Five + years ago I created and founded a professional Muslim organization for writers, retailers, publishers, journalists, artists, designers, and poets etc. to network and support each other. The goal of this organization is to promote literature and specifically Islamic fiction books.
I have tried to reach home schooling parents, Islamic school teachers, Muslim retailers and publishers and Muslim educators over the past 9 years with little success or interest shown by them in supporting the need for Islamic fiction books for Muslim youth-teens.
Two years ago I tried to join a home schooling parent-teachers organization to talk about Islamic fiction books and teacher study guides for them. I was not permitted membership because I was not a certified teacher and I was not the parent of a Muslim child in a home schooling program. I gave myself an E+ for my effort.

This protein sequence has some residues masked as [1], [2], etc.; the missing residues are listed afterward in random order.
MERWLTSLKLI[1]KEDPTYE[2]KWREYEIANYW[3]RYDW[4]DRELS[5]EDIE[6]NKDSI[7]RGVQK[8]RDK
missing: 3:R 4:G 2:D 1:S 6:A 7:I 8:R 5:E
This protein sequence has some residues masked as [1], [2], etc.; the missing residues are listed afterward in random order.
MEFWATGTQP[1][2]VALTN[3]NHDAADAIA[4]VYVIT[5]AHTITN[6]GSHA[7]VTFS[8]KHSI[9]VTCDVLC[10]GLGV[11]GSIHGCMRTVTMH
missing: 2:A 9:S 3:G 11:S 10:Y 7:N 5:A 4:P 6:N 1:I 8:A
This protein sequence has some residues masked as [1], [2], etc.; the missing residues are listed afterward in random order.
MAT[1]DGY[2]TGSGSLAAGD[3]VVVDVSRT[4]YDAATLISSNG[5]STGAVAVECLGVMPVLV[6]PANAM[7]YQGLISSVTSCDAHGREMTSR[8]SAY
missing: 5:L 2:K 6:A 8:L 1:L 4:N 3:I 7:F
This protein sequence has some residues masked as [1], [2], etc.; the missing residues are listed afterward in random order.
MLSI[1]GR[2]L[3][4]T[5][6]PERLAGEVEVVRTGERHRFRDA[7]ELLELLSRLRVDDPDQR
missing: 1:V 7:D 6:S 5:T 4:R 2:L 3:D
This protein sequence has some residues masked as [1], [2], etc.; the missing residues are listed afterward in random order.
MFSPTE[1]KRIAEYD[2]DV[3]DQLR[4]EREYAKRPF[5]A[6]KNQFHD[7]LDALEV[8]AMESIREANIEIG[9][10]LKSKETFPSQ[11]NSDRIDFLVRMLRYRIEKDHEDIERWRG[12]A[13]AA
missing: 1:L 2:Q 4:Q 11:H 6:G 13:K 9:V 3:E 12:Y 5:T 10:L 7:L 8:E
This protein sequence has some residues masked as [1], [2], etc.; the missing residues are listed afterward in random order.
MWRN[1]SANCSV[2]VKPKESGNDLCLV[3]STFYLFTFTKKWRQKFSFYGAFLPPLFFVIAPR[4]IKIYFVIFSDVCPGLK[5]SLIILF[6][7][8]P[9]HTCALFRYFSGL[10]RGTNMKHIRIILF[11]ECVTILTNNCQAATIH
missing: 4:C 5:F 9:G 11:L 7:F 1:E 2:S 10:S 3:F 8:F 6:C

Then I went to the Summer Islamic Reading Program web site and saw where literacy was being promoted to children, youth and teens and more specifically Islamic book reading.
I felt an immediate desire… almost as if I felt a physical push to offer free books as prizes to children participating in the reading program. I was amazed and extremely happy to have found out about this program because for 9 years everything I have been doing in His service to publish and make available quality and halal IF books for Muslim kids of all ages to read. This was just too good an opportunity to get good books to kids to pass up!
Q. Please tell our audience a little about yourself and your businesses.